and was possessed of lands in Suffolk, long
before the Norman Conquest. jVot many
years ago the following inscription might



be seen in tlie okl manor house at Bentley :

" P.efore the Normans into England came,
Bentley was my seat, and Tollemache was my name."

In the reign of Henry VI. Sir Lionel
ToUcmaclie of Bentley married the heiress
of Helniingham, and thus acquired the
estate, since whicli time it lias remained
without interruption in the same family.
In 1651, Queen Elizabeth honoured the Sir
Lionel of tliose days witli a royal visit,
and gave his mother a lute, still preserved
as an lieir-loom among the family reliques
and curiosities. A descendant of this
gentleman married tlie heiress of the first
Earl of Dysart, a title from the royal
borough of Dysart in Fifeshire, Upon the
decease of the fil'th earl without a child, the
title devolved upon his sister, Lady Louisa
]\Ianners, the widow of John Manners, Esq.,
of Grantham Grange, co. Lincoln.

Ilelmingham Hall is a quadrangidar build-
ing witli a terrace and moat surrounding it,
and bears undeniable marlcs of belonging to
the time of Henry VIIL, when tlie em-
battled mansion had succeeded to the
baronial castle. It stands in the midst of a
large park well stocked Avith deer, many
of them remarkable for their size, and
abounds in noble oaks, which have been
celebrated as the finest in the county. Very
few innovations have been made upon the
old mansion. It has been allowed to retain
tiie greater part of its ancient characteris-
tics, — its large bay windows, its embattled
parapets, its gables terminated with richly
wrought finials, and its chimneys ornamented
Avith reticulated and indented mouldings.
Once indeed some rasli improver went so
far as to plaster the brick walls witli stucco
in emulation of stone, but the better taste
of a subsequent 'I'ollemachc removed this
abomination. With the same fanciful yet
pleasing desire to revive the past in the
present, Ave are told that the draAvbridges on
the east and south fronts still continue to
be raised at niglit, as they used to be in
those happy days Avhen

" the good old rule,

Sufficed tliem, the simple plan

That they should take who l\ave the power,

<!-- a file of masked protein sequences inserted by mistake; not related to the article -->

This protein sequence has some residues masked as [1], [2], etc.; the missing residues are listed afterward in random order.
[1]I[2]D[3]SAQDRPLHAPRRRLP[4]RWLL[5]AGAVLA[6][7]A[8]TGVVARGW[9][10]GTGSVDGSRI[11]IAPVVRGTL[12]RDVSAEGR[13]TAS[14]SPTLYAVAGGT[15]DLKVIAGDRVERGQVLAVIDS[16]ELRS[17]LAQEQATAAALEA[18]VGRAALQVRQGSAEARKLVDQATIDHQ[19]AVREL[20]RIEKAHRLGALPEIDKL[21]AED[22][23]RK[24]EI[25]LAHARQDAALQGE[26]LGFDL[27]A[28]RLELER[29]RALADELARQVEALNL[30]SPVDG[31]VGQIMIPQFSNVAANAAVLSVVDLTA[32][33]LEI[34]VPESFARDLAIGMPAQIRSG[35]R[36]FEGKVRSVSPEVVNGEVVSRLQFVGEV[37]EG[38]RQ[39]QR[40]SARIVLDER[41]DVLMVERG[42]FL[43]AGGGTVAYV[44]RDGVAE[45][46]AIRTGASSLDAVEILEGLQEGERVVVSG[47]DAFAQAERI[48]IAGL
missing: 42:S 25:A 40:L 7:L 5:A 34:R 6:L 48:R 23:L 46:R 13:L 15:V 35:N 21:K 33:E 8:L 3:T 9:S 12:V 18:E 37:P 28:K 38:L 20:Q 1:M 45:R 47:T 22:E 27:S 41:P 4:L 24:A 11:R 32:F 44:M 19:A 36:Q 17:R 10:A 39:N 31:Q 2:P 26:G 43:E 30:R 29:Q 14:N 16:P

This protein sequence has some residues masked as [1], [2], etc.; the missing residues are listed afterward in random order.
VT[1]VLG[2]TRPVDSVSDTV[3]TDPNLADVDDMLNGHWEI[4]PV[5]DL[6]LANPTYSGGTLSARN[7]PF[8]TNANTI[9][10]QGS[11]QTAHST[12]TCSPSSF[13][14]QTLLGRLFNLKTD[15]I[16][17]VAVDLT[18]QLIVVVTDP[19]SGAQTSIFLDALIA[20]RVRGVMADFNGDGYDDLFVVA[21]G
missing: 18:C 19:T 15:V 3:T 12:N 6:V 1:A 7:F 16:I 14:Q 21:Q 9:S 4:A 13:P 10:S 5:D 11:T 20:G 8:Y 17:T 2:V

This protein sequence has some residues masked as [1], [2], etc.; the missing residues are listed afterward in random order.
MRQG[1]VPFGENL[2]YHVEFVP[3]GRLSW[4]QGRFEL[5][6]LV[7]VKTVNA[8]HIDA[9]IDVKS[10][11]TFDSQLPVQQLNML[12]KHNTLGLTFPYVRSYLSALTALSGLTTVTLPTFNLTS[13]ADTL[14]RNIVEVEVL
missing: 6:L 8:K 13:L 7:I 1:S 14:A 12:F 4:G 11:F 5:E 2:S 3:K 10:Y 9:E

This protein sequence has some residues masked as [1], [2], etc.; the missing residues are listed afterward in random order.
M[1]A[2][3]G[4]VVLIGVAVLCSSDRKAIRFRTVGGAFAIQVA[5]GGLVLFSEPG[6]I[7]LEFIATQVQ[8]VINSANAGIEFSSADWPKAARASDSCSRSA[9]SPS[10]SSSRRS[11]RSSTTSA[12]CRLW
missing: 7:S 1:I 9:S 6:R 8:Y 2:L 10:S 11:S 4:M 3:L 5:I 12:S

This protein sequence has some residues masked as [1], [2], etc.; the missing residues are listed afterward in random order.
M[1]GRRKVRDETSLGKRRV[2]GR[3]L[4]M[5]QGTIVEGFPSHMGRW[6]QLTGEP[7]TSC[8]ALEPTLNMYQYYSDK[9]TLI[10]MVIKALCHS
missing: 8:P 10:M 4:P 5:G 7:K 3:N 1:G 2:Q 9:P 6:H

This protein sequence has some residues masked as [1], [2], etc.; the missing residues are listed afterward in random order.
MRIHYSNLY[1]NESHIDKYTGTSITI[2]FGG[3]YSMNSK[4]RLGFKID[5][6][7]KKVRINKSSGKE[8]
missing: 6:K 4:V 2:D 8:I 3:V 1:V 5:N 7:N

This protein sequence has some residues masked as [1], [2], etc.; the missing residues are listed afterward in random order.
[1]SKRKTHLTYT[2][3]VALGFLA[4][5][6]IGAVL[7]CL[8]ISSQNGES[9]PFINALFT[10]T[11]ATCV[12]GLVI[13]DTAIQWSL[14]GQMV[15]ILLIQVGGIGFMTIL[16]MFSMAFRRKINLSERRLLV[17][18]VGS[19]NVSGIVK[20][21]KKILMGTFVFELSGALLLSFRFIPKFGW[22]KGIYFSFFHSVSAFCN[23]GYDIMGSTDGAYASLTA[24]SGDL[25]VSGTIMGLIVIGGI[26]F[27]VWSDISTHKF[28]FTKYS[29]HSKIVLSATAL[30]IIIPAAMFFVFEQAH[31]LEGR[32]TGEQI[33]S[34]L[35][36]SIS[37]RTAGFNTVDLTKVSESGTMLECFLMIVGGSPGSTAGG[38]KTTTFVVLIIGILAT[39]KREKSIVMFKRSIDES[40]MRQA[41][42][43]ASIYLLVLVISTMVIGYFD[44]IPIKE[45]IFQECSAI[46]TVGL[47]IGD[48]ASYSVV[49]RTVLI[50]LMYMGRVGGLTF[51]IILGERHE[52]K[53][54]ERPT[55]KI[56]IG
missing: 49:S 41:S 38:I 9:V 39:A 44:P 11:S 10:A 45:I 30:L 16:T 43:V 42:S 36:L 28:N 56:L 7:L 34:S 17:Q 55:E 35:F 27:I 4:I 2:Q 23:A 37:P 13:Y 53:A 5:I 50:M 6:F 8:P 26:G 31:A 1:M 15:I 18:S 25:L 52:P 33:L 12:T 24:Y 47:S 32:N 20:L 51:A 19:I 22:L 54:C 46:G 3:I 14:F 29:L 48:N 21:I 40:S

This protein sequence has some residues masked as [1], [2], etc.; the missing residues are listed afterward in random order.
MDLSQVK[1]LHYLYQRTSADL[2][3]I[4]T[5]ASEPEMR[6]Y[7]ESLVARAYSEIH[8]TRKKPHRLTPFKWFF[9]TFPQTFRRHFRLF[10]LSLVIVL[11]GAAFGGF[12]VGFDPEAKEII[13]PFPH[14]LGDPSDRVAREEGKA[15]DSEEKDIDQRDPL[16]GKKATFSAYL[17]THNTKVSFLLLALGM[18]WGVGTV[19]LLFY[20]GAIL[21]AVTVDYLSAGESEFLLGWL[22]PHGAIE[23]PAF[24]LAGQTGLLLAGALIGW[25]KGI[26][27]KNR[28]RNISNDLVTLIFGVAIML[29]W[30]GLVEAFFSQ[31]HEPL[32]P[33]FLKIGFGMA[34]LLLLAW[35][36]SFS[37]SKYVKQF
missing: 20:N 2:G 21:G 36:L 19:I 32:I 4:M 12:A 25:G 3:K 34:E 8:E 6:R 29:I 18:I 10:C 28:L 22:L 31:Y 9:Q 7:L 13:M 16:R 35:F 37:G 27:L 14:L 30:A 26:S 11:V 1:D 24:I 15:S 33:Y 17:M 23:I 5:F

And they should keep who can."

Another interesting feature in this romantic
spot is the number of Avild foAvls which
cover the moat as well as a small hike in the
park. Mucli pains have been taken to
attract tlicm liitlicr, and tliey are never
suffered to be disturbed.

CHIPPENHAM PAEK, Cainbiidgeshire,
near Newmarket, tlie seat of Joseph Sidney
Tliarp, Esq. At a very early date tliis
estate belonged to WilUam de Mandcviile,

and by him it Avas given in 1184 to the
Kniglits-hospitalers. In the course of time
it came to the iirst Lord North, and then to
Sir Thomas Eivett, who dying in 1582 Avas
buried in Chippenham Church. At a later
period it Avas possessed by Admiral Russell,
Avho Avas created Lord Orford for the battle
of La Hogue, in commemoration of Avliich
he called one of the farms on liis estate La
Hogue Hall, a name it still continues to bear.
His Lordship resided at Chippenham from
1680 to 1726, having laid out full sixty
thousand pounds in the building of a mansion
here from the designs of Inigo Jones. Even
the stables, Avhich Avere very large and hand-
some, Avere made to correspond Avith the
rest of the building. During the greater
part of this time the admiral kept a curious
and minute diary of his personal and house-
hold expenditiu'e, and this is still said to
be preserved in liis own handAvriting.

Mr. Drummond Smith afterwards pur-
chased the estate, Avlieii he pulled doAvn the
front i)art, and erected tlie present frontage
upon a smaller and plainer scale, leaving
hoAvever the oflices untouched. In 1791
it Avas bought by Mr. Tliarp, tlie father
of the gentleman by Avhom it is noAV pos-

The park includes about five hundred
acres, embellished Avith a fine sheet of water,
and is surrounded Ijy a wall. The gardens,
Avhich Avere laid out at a considerable expense
by Admiral Russell, comprise nearly seven
acres, also Avithin a aamU, and in a high state
of cultiA^ation. Tlie conservatories are Avell-
arranged and extensive.

OWSDEN HALL, Suffolk, the seat of
Thomas James Ireland, Esq. The original
mansion Avas built by one of the Moseley
family in the reign of James the First.
It was afterwards sold to — Smith, Esq., of
Staffordshire, Avho held it only lor tAvo or
three years and then disposed of it in
April 1804 to the Rev. James Thomas
Hand, rector of Cheveley in Cambridgeshire,
by whom it Avas bequeathed Avith the
estate, in 1834, to his nepheAV, Thomas
James Ireland, Esq

The mansion is of brick, Avith slated
roof, and in the Grecian style of architec-
ture. The old front, excepting the porch,
Avas pulled doAvn Ijy Mr. Hand ; and the
present possessor erected a new centre, ns
well as two porticoes, one behig on the North,